[lxc-devel] Two process on a same namespcae with clone()

Rob Landley rlandley at parallels.com
Thu Feb 17 22:59:53 UTC 2011

On 02/17/2011 03:55 AM, Maheswara Reddy C - ERS, HCL Tech wrote:
> Thanks Rob,
> Here  ABC_stack or XYZ_stack mean different vendor networking stack,

Good to know.

> these two network stack want to run in one namespace as tow different process.

In one _what_ namespace?

Ok, imagine I'm a bartender like this guy:


Imagine you're asking questions about making a drink.  You come up to me
and say "I have liquid, liquid, liquid, and cubes.  I add liquid to
liquid to make drink.  Why didn't it work?"

Imagine that the answer you're actually after is "it needs to be served
in a chilled croupette glass".  How do we get from point A to point B here?

I'm _guessing_ you want two processes with the same mount namespace but
different network namespaces.  A mount namespace is not the same thing
as a network namespace.  There are also device namespaces, PID
namespaces, UID namespaces... None of them is just a "namespace".  You
do actually have to specify which you mean.

> Similarly I have to create N number of namespaces.
> Main()
> {
>   pid1= clone(do_clone, stack, flags ,&clone_arg)
> }
> do_clone()
> {
>  int flags=0;
>  pid2= clone(do_clone2, stack, flags ,&clone_arg)
> }
> Does this way both pid1 and pid2 run in the same namespace? Or in the min itself I can run clone() with flags=0

Did you try it?  Run some tests and see what happens?  Perform any

It's been ages since I've played with clone() directly.  I think flags 0
will do what you want, but let's confirm:


The first hit on that is a Linux Journal article written back when the
clone() system call was added, and its second C listing is an example of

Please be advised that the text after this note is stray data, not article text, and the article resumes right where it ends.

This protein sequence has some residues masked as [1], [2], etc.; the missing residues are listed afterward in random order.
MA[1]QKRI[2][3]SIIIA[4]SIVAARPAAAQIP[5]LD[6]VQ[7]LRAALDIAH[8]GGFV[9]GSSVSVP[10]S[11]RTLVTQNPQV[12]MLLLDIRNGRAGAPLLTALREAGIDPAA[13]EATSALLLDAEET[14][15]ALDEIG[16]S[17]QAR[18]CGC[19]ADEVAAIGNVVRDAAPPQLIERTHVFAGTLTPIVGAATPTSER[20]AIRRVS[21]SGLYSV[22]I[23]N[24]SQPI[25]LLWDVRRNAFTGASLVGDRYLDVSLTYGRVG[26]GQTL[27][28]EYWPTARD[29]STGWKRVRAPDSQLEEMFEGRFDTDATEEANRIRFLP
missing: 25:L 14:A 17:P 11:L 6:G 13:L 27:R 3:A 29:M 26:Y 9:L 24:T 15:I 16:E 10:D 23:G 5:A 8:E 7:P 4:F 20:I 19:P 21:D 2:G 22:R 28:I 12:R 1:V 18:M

how to use the clone system call.  It looks like with no flags, it

Another google for "clone flags fork" finds this:


And slide 9 confirms that fork uses the clone system call with all clone
flags cleared, so yes.  If you have something against fork() and would
like to replace a posix mechanism with a nonportable linux-specific one
for no obvious _reason_, you can do that.

So, going back to your above example: the first clone (creating pid 1)
creates a new process with its own network namespace, and its own mount
namespace.  If you call clone again from the new PID (which starts
execution in do_clone) then it shares pid1's namespaces.  If you call
clone again from main() it shared the namespaces main() had.

It sounds like calling clone() again from do_clone() might be what you
should be different, which one should the third use" is not a complete

It's also entirely possible that you want your first clone to use
CLONE_NEWNET (creating a new network namespace) but not CLONE_NEWNS
(creating a new mount namespace).  These flags are independent, they do
orthogonal things, they do not need to be used together.


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